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Home / Resources / Medicare Part B: Understanding Medicare's Medical Insurance

Medicare Part B: Understanding Medicare's Medical Insurance

By Donna Frederick

After retiring from a career as an executive travel counselor in 2006, Donna Frederick embarked on a second career as a licensed insurance agent. During that first year, many clients told Donna how ov ...erwhelmed they felt by Medicare, but that her assistance helped them finally understand the Medicare program. That experience inspired Donna to focus her efforts on educating her clients to ensure they fully understand their Medicare options. Today, Donna takes pride in providing outstanding customer service and going the extra mile to make sure each client knows all of their options and has a sound understanding of their Medicare plan, from costs to coverage and all points in between.Read more

May 20, 2020

Medicare Part B generally covers two main types of service. The first is medically necessary services and supplies that are needed to treat or diagnose your medical condition. These must also meet accepted standards of medical practice.

The second type of service that Medicare Part B covers is preventive services to help discover issues early when treatment is most likely to work best. For example, some shots and vaccines are covered.

Part B Enrollment

You can enroll in Medicare Part B medical insurance during the Initial Enrollment Period, which begins three months before your 65th birthday and extends through the three months that follow your birth month. There is also a special enrollment period for those who are covered by a group health plan offered by a union or employer.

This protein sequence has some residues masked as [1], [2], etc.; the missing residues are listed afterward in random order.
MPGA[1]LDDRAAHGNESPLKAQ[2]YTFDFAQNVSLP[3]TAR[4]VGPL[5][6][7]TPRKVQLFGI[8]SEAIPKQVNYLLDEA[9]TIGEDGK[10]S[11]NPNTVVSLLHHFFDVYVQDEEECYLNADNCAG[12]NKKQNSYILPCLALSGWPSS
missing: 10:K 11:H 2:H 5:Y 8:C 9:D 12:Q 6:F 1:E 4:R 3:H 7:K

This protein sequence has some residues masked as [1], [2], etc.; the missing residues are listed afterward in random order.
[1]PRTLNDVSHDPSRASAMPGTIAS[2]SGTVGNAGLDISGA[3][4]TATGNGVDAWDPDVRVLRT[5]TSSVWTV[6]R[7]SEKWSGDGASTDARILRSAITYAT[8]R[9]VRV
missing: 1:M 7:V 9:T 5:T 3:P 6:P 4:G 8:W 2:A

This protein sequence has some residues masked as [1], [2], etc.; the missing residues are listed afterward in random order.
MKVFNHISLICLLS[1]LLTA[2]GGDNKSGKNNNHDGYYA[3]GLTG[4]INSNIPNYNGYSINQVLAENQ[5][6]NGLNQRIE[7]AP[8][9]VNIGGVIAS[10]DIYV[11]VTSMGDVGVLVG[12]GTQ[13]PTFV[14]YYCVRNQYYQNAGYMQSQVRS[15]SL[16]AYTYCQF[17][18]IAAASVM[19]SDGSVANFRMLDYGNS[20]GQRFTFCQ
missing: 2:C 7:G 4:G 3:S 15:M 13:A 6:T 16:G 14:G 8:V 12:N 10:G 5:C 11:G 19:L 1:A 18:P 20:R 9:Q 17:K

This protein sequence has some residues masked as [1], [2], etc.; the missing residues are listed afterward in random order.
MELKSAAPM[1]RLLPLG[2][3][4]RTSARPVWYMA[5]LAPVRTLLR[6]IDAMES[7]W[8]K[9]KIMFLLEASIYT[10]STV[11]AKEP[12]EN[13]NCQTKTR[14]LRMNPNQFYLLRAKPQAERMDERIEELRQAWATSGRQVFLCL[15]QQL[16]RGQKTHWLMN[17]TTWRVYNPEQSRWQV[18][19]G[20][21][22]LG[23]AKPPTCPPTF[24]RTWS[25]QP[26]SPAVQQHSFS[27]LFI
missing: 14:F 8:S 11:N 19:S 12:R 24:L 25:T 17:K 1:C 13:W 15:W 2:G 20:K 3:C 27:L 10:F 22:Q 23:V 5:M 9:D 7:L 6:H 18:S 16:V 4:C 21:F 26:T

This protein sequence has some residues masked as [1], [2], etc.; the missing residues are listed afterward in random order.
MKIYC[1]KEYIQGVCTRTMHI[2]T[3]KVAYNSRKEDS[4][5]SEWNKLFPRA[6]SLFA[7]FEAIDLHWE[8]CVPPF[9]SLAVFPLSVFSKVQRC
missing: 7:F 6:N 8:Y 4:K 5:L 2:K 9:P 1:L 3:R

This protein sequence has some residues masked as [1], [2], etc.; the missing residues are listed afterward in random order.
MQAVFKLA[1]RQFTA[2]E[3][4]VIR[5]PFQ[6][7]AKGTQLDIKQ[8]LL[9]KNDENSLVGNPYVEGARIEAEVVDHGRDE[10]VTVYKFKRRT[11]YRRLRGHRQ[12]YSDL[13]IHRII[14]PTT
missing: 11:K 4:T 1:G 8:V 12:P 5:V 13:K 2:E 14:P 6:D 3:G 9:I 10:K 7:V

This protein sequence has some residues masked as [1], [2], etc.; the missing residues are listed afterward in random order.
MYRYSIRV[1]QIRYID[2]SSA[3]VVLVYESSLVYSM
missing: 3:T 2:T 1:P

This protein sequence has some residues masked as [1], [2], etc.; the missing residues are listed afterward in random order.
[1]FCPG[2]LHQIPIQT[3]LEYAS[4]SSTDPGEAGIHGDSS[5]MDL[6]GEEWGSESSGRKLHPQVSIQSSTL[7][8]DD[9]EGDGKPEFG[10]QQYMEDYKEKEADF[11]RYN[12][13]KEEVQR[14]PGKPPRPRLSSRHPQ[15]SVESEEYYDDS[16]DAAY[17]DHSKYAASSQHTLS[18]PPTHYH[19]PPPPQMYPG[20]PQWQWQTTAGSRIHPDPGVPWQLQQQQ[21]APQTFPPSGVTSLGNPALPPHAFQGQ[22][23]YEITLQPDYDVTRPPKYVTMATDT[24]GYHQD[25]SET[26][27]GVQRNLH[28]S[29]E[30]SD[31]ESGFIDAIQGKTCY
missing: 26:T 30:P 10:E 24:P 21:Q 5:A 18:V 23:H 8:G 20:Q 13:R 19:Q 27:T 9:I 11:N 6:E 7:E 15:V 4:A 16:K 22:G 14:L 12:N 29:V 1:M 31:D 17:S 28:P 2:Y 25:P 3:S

You will be automatically enrolled in Medicare Part B the first day of the month you turn 65 if you are already receiving benefits from Social Security or the Railroad Retirement Board. If your birthday is on the first of the month, you will enroll in Medicare Part B on the first day of the previous month. Anyone who is not receiving Social Security or RRB benefits for at least four months before they turn 65 must enroll in Medicare through Social Security.

If you are disabled and under the age of 65, you will likely automatically get Medicare Part B once you receive Social Security disability benefits. Most people must pay a monthly premium, the cost of which may change depending on their income, to ensure Medicare Part B coverage. The premium is usually deducted from your monthly Social Security payments, depending on income.

If you were automatically enrolled in Medicare Part B and received a card in the mail, you can choose to opt out by sending the Medicare Part B card back: by keeping the card, you keep Medicare Part B and keep paying Medicare Part B premiums. If you signed up for Medicare through Social Security, contact Social Security.

Part B Penalties

If you don’t sign up for Medicare Part B when you’re first eligible, you have to pay a late enrollment penalty. For every one-year period that you were qualified to enroll in but opted not to, your Medicare Part B monthly premium increases by 10 percent. You pay this penalty for the entire time you have Medicare Part B. If you meet certain conditions that allow you to sign up during the Special Enrollment Period, you may not have to pay this enrollment penalty.

Part B Outpatient Care

Medicare Part B provides patients with medically necessary outpatient healthcare. Physician services, nursing services, vaccinations, cardiovascular and diabetes screenings, lab services, and other preventive services are all covered by Medicare Part B. In addition, Medicare encourages all beneficiaries to complete an annual Wellness Visit. Medicare Part B will not pay for cosmetic surgery, custodial care, prescription drugs, dental or vision care, as well as some other services.

Medicare does not cover every health-related service or item. You may have co-payments and deductibles on services even if they are covered by Medicare. After you meet your deductible, your co-payments will generally cost around 20% of the Medicare-approved amount for most doctor services. If a service you need is not covered by Medicare, you must cover the costs yourself unless you have separate insurance that does.

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Originally posted on Dec 08, 2020 04:12:02

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Last Updated 01/13/2021